2425Science and Witchcraft*Real Patriots Ask Questions*AcknowledgementsReferencesIndex* Written with Ann Druyan377396409412427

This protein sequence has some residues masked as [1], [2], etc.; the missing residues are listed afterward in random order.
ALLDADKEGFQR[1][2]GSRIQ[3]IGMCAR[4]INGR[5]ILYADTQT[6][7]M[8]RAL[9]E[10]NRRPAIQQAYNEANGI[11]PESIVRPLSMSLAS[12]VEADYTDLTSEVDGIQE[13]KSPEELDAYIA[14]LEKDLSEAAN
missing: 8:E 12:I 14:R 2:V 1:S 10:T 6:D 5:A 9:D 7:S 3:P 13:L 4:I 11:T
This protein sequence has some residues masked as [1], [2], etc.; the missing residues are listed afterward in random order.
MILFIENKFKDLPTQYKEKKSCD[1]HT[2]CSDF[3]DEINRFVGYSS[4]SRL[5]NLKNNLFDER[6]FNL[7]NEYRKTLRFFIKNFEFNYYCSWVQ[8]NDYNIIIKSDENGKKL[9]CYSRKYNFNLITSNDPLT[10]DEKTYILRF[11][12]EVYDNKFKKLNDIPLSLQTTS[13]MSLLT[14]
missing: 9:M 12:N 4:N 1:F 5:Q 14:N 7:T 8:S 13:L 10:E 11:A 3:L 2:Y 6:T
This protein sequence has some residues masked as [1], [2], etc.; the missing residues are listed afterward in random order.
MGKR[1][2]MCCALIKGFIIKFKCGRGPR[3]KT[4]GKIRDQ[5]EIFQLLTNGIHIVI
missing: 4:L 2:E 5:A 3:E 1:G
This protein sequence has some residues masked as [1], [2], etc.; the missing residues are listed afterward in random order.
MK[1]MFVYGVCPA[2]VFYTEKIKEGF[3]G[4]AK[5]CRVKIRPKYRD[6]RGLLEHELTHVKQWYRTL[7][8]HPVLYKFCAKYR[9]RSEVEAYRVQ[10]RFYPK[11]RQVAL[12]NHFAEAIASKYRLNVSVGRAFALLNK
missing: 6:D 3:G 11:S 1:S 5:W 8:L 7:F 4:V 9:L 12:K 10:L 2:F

PrefaceMy TeachersIt was a blustery fall day in 1939. In the streets outside theapartment building, fallen leaves were swirling in little whirlwinds, each with a life of its own. It was good to be inside andwarm and safe, with my mother preparing dinner in the nextroom. In our apartment there were no older kids who picked onyou for no reason. Just the week before, I had been in a fight - Ican't remember, after all these years, who it was with; maybe itwas Snoony Agata from the third floor - and, after a wild swing, Ifound I had put my fist through the plate glass window ofSchechter's drug store.Mr Schechter was solicitous: 'It's all right, I'm insured,' he saidas he put some unbelievably painful antiseptic on my wrist. Mymother took me to the doctor whose office was on the groundfloor of our building. With a pair of tweezers, he pulled out afragment of glass. Using needle and thread, he sewed two stitches.'Two stitches!' my father had repeated later that night. He knewabout stitches, because he was a cutter in the garment industry; hisjob was to use a very scary power saw to cut out patterns - backs,say, or sleeves for ladies' coats and suits - from an enormous stackof cloth. Then the patterns were conveyed to endless rows ofwomen sitting at sewing machines. He was pleased I had gottenangry enough to overcome a natural timidity.Sometimes it was good to fight back. I hadn't planned to doanything violent. It just happened. One moment Snoony was1